Sustainable Chemicals
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Image of David Amabilino

David Amabilino

EPSRC/GSK Professor of Sustainable Chemistry, Faculty of Science

Contact

  • workRoom A10 GSK Carbon Neutral Laboratories for Sustainable Chemistry
    Jubilee Campus
    Wollaton Road
    Nottingham
    NG8 1BB
    UK
  • work0115 7484711

Biography

David Amabilino received both B.Sc. (1988) and Ph.D. (1991) degrees from the University of London (Royal Holloway and Bedford New College). After a three year stay at the University of Birmingham (UK) in Fraser Stoddart`s group, he worked as a postdoctoral fellow at the Universite Louis Pasteur in Strasbourg with Jean-Pierre Sauvage, and then moved to the Institut de Ciencia de Materials de Barcelona (ICMAB-CSIC) where he gained a post as tenured scientist (1999) and then worked his way up to Research Professor (the maximum rank in 2009). In 2014 he was appointed an EPSRC/GSK Chair in Sustainable Chemistry in the School of Chemistry at the University of Nottingham. He serves on the Board of the journal Chirality and is Associate Editor of Chemical Society Reviews. He was awarded the Elhuyar-Goldschmidt Prize from the GdCh in 2011 for his research into molecular materials.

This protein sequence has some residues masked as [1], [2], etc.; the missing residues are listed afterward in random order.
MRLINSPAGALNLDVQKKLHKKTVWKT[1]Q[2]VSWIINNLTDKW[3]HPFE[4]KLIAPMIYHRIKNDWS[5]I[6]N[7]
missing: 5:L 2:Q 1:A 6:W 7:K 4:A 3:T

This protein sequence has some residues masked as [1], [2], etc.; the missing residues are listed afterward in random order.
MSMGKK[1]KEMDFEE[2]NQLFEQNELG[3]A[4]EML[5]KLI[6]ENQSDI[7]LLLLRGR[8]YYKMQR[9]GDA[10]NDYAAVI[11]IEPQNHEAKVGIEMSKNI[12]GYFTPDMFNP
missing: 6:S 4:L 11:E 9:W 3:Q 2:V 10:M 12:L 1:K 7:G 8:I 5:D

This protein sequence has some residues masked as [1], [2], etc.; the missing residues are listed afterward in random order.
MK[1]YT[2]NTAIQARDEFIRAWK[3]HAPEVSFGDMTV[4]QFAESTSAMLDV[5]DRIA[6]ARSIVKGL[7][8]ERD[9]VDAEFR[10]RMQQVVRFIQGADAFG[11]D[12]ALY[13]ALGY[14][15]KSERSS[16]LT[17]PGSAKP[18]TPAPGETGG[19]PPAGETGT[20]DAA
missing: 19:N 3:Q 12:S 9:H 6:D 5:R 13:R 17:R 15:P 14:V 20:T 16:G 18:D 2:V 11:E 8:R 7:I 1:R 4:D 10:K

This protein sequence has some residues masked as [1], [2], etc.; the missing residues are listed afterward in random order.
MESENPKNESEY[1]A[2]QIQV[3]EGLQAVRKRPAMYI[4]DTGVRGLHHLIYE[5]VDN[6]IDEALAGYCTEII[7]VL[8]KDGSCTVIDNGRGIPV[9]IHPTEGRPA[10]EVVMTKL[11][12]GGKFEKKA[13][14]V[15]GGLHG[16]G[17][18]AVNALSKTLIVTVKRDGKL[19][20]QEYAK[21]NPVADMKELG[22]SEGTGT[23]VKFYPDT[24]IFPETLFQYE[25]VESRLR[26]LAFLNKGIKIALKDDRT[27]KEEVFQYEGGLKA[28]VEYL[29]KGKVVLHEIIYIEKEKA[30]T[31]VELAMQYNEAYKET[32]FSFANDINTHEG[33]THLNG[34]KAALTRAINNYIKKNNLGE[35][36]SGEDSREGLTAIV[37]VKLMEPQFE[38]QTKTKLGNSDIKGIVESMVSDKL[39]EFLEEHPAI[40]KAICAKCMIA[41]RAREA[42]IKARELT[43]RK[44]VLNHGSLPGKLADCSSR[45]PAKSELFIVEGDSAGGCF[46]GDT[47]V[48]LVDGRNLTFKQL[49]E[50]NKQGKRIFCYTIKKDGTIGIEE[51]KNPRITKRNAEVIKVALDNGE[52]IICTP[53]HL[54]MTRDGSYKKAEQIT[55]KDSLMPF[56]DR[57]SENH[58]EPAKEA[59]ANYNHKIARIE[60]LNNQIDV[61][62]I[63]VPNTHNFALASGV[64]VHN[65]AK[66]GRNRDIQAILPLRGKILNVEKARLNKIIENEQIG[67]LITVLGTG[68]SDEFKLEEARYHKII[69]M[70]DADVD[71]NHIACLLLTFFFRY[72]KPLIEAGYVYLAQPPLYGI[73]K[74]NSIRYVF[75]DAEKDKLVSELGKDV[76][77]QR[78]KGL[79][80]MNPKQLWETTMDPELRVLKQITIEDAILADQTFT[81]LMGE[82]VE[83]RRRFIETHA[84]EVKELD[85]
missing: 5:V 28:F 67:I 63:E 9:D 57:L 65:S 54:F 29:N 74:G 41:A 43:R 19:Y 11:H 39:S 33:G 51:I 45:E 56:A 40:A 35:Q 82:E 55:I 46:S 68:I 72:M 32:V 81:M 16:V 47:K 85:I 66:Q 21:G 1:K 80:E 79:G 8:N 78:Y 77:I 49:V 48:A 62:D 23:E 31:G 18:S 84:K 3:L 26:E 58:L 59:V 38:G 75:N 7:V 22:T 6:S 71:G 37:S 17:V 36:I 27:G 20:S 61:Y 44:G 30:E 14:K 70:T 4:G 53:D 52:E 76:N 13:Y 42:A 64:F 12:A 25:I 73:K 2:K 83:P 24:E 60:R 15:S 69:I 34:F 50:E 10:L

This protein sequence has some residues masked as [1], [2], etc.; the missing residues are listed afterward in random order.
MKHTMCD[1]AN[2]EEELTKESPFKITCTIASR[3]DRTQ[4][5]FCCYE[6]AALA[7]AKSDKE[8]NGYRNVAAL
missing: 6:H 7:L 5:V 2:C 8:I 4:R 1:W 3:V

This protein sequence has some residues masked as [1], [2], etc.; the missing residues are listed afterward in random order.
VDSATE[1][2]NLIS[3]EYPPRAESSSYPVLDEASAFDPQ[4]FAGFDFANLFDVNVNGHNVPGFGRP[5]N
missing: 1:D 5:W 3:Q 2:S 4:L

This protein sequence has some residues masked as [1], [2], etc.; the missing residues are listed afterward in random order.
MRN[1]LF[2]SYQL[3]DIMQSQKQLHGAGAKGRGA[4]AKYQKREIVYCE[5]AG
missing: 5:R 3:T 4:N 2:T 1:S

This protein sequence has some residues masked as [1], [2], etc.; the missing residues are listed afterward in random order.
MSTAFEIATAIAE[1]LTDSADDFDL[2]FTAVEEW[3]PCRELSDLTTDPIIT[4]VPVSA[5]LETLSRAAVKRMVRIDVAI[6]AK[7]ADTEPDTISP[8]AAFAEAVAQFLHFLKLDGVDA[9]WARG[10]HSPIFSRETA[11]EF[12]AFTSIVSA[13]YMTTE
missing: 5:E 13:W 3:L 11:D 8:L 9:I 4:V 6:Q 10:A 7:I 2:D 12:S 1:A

Expertise Summary

David Amabilino is an organic chemist by training, particularly focused on the preparation of functional molecules that can exhibit a particular property, be it optical, electrical, magnetic or other. Supramolecular chemistry is used to influence the arrangements of the molecules. The molecular materials made - ranging from small molecules to macromolecules - are characterized at both the molecular level, as self-assembled layers, thin films or bulk materials. His work focuses especially on chiral materials.

Research Summary

Electron transfer processes are targeted in which a chiral arrangement between synthetic self-assembled chromophores can be modulated and used to explore optimum conditions for charge separation.… read more

Recent Publications

Current Research

Electron transfer processes are targeted in which a chiral arrangement between synthetic self-assembled chromophores can be modulated and used to explore optimum conditions for charge separation. These molecular materials will be employed in solar cells with the ultimate goal of making more sustainable devices.

Part of the goal requires control over the phases that these materials form, and influencing nucleation and growth of aggregates and crystals will be a central scientific goal in the work. The use of far-from-equilibrium conditions to access multiple chiral phases will lead to greater understanding of the assembly processes in soft material systems.

Past Research

Supramoelcular chemistry is a common theme through all the research that David has been involved with, starting with dendrimers and podands, through catenanes (he made olympiadane) and rotaxanes and their solid state arrangements, coordination chemistry for chromophore assembly, chiral teleinduction in polymer synthesis, molecular magnets (including the preparation of chiral molecular magnets), conducting materials, liquid crystals and gels.

World-class research at the University of Nottingham

University Park
Nottingham
NG7 2RD
+44 (0) 115 951 5151
research@nottingham.ac.uk

Athena Swan Silver Award